The appellate court said there really can be no difficulty, therefore, in arriving at the conclusion that Justice Alfred Mabeya, who nullified Mr Mohamud’s election, was justified, in his finding that he was not legally cleared to vie for the position of governor as he did not satisfy the qualification criteria set out in section 22(2) of the Elections Act and therefore not eligible to contest.

During the hearing in November last year, Siaya Senator James Orengo representing Ahmed Muhumed Abdi, who also vied for the seat, told the court that they will be conferring a degree to Mr Mohamud if they uphold his win.



Sordid tale of the bank ‘that would bribe God’




Bank of Credit and Commerce International. August 1991. [File, Standard]

“This bank would bribe God.” These words of a former employee of the disgraced Bank of Credit and Commerce International (BCCI) sum up one of the most rotten global financial institutions.
BCCI pitched itself as a top bank for the Third World, but its spectacular collapse would reveal a web of transnational corruption and a playground for dictators, drug lords and terrorists.
It was one of the largest banks cutting across 69 countries and its aftermath would cause despair to innocent depositors, including Kenyans.
BCCI, which had $20 billion (Sh2.1 trillion in today’s exchange rate) assets globally, was revealed to have lost more than its entire capital.
The bank was founded in 1972 by the crafty Pakistani banker Agha Hasan Abedi.
He was loved in his homeland for his charitable acts but would go on to break every rule known to God and man.
In 1991, the Bank of England (BoE) froze its assets, citing large-scale fraud running for several years. This would see the bank cease operations in multiple countries. The Luxembourg-based BCCI was 77 per cent owned by the Gulf Emirate of Abu Dhabi.  
BoE investigations had unearthed laundering of drugs money, terrorism financing and the bank boasted of having high-profile customers such as Panama’s former strongman Manual Noriega as customers.
The Standard, quoting “highly placed” sources reported that Abu Dhabi ruler Sheikh Zayed Sultan would act as guarantor to protect the savings of Kenyan depositors.
The bank had five branches countrywide and panic had gripped depositors on the state of their money.
Central Bank of Kenya (CBK) would then move to appoint a manager to oversee the operations of the BCCI operations in Kenya.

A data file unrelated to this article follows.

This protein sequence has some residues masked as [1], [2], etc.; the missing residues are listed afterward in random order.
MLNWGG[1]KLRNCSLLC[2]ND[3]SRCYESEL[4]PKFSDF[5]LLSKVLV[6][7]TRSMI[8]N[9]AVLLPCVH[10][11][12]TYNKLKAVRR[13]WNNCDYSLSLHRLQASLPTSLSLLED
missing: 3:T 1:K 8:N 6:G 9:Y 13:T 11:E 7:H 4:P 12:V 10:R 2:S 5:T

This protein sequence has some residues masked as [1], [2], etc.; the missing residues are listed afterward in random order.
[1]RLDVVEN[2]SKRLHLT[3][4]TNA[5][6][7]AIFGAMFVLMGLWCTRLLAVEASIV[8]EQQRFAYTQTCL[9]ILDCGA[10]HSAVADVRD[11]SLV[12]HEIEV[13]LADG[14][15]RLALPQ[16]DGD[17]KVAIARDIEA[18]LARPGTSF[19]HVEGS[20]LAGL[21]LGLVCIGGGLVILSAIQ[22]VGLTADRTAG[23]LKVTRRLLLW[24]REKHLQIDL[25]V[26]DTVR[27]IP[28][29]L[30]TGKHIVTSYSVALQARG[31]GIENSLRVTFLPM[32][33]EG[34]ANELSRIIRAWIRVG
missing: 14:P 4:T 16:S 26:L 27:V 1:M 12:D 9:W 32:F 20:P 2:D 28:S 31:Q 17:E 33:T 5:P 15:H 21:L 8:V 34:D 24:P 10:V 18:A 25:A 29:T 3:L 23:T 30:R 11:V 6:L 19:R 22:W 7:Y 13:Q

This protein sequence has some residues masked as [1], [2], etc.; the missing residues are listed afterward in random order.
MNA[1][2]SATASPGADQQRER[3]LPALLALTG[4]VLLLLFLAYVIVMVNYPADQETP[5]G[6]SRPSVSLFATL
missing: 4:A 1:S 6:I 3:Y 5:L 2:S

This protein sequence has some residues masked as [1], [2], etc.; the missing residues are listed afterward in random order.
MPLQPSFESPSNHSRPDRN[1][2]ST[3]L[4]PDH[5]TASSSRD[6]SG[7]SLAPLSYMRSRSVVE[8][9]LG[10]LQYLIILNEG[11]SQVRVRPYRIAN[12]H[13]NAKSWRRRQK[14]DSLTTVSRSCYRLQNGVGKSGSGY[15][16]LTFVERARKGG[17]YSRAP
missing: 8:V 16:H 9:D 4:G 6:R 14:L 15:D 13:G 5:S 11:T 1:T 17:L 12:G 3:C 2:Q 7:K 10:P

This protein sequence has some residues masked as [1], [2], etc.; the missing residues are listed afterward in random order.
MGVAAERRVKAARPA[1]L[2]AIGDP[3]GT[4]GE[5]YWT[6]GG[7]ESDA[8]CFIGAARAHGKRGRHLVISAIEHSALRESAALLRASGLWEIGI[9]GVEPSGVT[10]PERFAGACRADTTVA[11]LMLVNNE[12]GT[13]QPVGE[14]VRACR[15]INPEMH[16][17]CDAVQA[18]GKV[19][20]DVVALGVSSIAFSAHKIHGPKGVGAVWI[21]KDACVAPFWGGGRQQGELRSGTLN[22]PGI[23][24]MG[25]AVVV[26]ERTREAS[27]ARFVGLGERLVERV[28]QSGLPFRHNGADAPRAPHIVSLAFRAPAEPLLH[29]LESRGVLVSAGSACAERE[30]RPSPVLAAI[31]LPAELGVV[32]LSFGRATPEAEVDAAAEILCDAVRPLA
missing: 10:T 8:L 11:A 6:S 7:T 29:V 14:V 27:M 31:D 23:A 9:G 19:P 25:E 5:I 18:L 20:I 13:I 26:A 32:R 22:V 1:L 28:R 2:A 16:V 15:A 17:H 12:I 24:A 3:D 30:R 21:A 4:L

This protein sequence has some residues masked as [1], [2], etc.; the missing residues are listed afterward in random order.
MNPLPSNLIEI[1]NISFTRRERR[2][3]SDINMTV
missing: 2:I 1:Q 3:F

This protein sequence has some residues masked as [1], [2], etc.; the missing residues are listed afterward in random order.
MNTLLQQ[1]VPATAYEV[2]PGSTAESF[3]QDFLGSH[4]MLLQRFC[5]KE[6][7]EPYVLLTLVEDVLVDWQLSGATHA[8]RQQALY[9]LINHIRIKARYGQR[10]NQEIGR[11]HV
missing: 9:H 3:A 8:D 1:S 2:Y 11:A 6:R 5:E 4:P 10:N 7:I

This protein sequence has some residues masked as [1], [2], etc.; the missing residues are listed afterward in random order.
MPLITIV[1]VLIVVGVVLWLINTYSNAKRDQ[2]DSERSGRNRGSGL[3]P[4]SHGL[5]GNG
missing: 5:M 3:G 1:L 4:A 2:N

It sent statements assuring depositors that their money was safe.
The Standard reported that the Sheikh would be approaching the Kenyan and other regional subsidiaries of the bank to urge them to maintain operations and assure them of his personal support.
It was said that contact between CBK and Abu Dhabi was “likely.”
This came as the British Ambassador to the UAE Graham Burton implored the gulf state to help compensate Britons, and the Indian government also took similar steps.
The collapse of BCCI was, however, not expect to badly hit the Kenyan banking system. This was during the sleazy 1990s when Kenya’s banking system was badly tested. It was the era of high graft and “political banks,” where the institutions fraudulently lent to firms belonging or connected to politicians, who were sometimes also shareholders.
And even though the impact was expected to be minimal, it was projected that a significant number of depositors would transfer funds from Asian and Arab banks to other local institutions.
“Confidence in Arab banking has taken a serious knock,” the “highly placed” source told The Standard.
BCCI didn’t go down without a fight. It accused the British government of a conspiracy to bring down the Pakistani-run bank.  The Sheikh was said to be furious and would later engage in a protracted legal battle with the British.
“It looks to us like a Western plot to eliminate a successful Muslim-run Third World Bank. We know that it often acted unethically. But that is no excuse for putting it out of business, especially as the Sultan of Abu Dhabi had agreed to a restructuring plan,” said a spokesperson for British Asians.
A CBK statement signed by then-Deputy Governor Wanjohi Murithi said it was keenly monitoring affairs of the mother bank and would go to lengths to protect Kenyan depositors.
“In this respect, the CBK has sought and obtained the assurance of the branch’s management that the interests of depositors are not put at risk by the difficulties facing the parent company and that the bank will meet any withdrawal instructions by depositors in the normal course of business,” said Mr Murithi.
CBK added that it had maintained surveillance of the local branch and was satisfied with its solvency and liquidity.
This was meant to stop Kenyans from making panic withdrawals.
For instance, armed policemen would be deployed at the bank’s Nairobi branch on Koinange Street after the bank had announced it would shut its Kenyan operations.
In Britain, thousands of businesses owned by British Asians were on the verge of financial ruin following the closure of BCCI.
Their firms held almost half of the 120,000 bank accounts registered with BCCI in Britain. 
The African Development Bank was also not spared from this mess, with the bulk of its funds deposited and BCCI and stood to lose every coin.
Criminal culture
In Britain, local authorities from Scotland to the Channel Islands are said to have lost over £100 million (Sh15.2 billion in today’s exchange rate).
The biggest puzzle remained how BCCI was allowed by BoE and other monetary regulation authorities globally to reach such levels of fraudulence.
This was despite the bank being under tight watch owing to the conviction of some of its executives on narcotics laundering charges in the US.